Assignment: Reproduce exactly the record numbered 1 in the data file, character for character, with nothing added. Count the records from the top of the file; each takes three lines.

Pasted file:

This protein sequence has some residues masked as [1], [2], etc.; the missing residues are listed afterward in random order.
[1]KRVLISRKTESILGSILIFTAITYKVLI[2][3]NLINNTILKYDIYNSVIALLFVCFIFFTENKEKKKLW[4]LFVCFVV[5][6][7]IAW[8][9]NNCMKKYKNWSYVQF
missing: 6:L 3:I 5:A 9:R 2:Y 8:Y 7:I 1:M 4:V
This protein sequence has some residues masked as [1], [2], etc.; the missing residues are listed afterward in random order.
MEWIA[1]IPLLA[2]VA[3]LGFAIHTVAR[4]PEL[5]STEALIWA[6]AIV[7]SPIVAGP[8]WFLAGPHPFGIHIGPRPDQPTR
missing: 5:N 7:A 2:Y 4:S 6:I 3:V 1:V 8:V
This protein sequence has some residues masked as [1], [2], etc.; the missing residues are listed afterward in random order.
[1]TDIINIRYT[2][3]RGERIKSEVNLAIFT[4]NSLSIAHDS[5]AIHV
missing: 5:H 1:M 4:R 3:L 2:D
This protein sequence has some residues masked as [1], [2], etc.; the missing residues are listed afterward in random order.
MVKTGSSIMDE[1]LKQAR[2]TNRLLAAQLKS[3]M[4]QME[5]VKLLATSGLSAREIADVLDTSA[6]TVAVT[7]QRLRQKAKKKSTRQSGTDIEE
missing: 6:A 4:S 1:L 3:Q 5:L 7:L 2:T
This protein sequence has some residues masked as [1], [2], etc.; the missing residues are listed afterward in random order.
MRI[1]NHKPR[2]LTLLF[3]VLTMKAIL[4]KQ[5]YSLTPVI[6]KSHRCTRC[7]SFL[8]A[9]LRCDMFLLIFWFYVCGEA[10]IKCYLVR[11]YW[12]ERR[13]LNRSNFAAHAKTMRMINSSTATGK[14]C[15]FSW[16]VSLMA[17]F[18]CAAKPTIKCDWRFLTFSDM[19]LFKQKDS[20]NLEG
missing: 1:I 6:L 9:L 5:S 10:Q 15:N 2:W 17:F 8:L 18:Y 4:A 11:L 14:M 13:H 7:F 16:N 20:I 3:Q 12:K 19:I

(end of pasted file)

This protein sequence has some residues masked as [1], [2], etc.; the missing residues are listed afterward in random order.
[1]KRVLISRKTESILGSILIFTAITYKVLI[2][3]NLINNTILKYDIYNSVIALLFVCFIFFTENKEKKKLW[4]LFVCFVV[5][6][7]IAW[8][9]NNCMKKYKNWSYVQF
missing: 6:L 3:I 5:A 9:R 2:Y 8:Y 7:I 1:M 4:V